- Historic Sites
Lore Of The Woodworker
June 1956 | Volume 7, Issue 4
Today furniture is often made from just one kind of wood. In the old days, when people knew wood better, a simple rocking chair might contain as many as seven kinds of wood. The hard woods were used for pegging, with still harder wood to peg the pegs; soft wood cradled the load and springy woods carried the weight. Old chairs creak during weather changes, and creaking has much to do with their longevity. Wood, as the early craftsmen knew, “breathes” with the weather, warping, contracting or expanding with each change of humidity and temperature. The art is to match woods which react in opposite manners and thereby keep joints tight. So the creaking you often hear in an ancient house during weather changes is only the natural movement of healthy wood as one piece settles comfortably against the other.
The joining of green wood to dry wood in such a manner that age welded the two together with their own “glue” was another ancient trick. Benjamin Powers of Lyndon, Vermont, remembered that his father accused him of being a “square peg in a round hole,” and thought the idea not too bad. In late years, when he became a chair-maker, he hammered green squared dowels into wet round holes in such a satisfactory manner that the joints today are stronger than the rest of the chairs.
Flat-sawed lumber such as you get at modern lumberyards was unheard of in early times, as all sawing and splitting was done according to the grain. The first shingles and clapboards were split with the grain during the long winter months, almost as a fireside pastime; the joy of seeing fine wood crack apart with mathematical precision is a lost pleasure. When the first clapboards were sawed, the saw was run with the grain along the length of one log, thereby tapering each board correctly and eliminating warping.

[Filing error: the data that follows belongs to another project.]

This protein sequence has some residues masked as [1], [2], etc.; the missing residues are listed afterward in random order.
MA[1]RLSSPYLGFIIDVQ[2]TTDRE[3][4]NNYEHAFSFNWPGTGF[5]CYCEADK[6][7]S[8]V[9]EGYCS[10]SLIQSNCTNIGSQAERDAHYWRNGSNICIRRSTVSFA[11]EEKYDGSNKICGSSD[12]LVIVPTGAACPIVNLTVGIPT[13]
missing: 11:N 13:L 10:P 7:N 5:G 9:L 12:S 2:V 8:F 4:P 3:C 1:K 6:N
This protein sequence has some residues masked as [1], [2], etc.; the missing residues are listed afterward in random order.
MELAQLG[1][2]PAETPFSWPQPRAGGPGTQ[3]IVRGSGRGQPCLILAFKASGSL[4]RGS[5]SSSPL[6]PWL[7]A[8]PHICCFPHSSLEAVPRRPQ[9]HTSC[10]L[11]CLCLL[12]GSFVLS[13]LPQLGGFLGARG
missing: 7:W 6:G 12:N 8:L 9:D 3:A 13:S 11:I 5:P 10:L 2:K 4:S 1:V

The early shingles known as “shakes” (from the obsolete use of the word meaning to split) were split with the grain and therefore shed the rain; cut shingles held moisture and rotted. This explains why so many unpainted shingle houses have lasted so long without damp-rotting.
“The American pioneer,” reads one history book, “made everything out of wood. The scarcity of metal forced him to pin his timbers together with wooden pegs.” But even if metal nails or spikes had been plentiful, the wood-wise man of a century or two ago would still have preferred wooden pins. Wooden pins or trunnels (treenails) did what metal failed to do. They breathed with the joints and held fast instead of cracking the timbers. They were put in place hot and dry so that they might swell up and weld the joint together. Often the two borings were made purposely ever so slightly off center, so that in hammering in place the timbers were brought closer together. Even where ancient timbers have now split naturally with the dryness of age, the joints and ends are sound.
Most of the wood lore practiced by the old-timers is now looked upon as superstition. The word “seasoning,” which now means the proper drying of wood, once pertained directly to the season of the year when a tree was felled or when wood was cut or put into a building. “Wood cut during the old moon of January and February” was wood that was expected to stand straight and true. Felled trees were only hewed into four-sided beams during the old moon, usually in March or May. Whether it was floors to be laid, shingles rived or put in place, or just firewood to be cut, the old-timer usually did it “by the moon.”
It is seldom realized that doing things by the moon in the early days was not mere superstition; rather it was scientific. By using the moon to do work with timber, the farmer was assured that the dormant state of tree life, the midwinter state of sap, and the coldness of outside air conditioned the wood properly for the task at hand. Cutting timber for poles and splints was done in May when the sap ran best; if cut then, the bark can be most easily removed. Live wood contains the maximum amount of oil in May, so trees cut for hoops, wheel rims, and other springy uses were cut in the “late moon of May.” The New England Farmer states that “The moon has such potential influence in the various parts of her orbits, that by cutting one tree three hours before the new moon and another of the same kind of tree six hours afterwards, a difference in the soundness of the wood would be noticed.”
Many of the old folklore superstitions turn out to be no more than quaint presentations of sound scientific information. Perhaps it is time to ask how backward grandfather really was—particularly when we run our hand over the patina of antique woodwork that has hardened and become more beautiful with the years.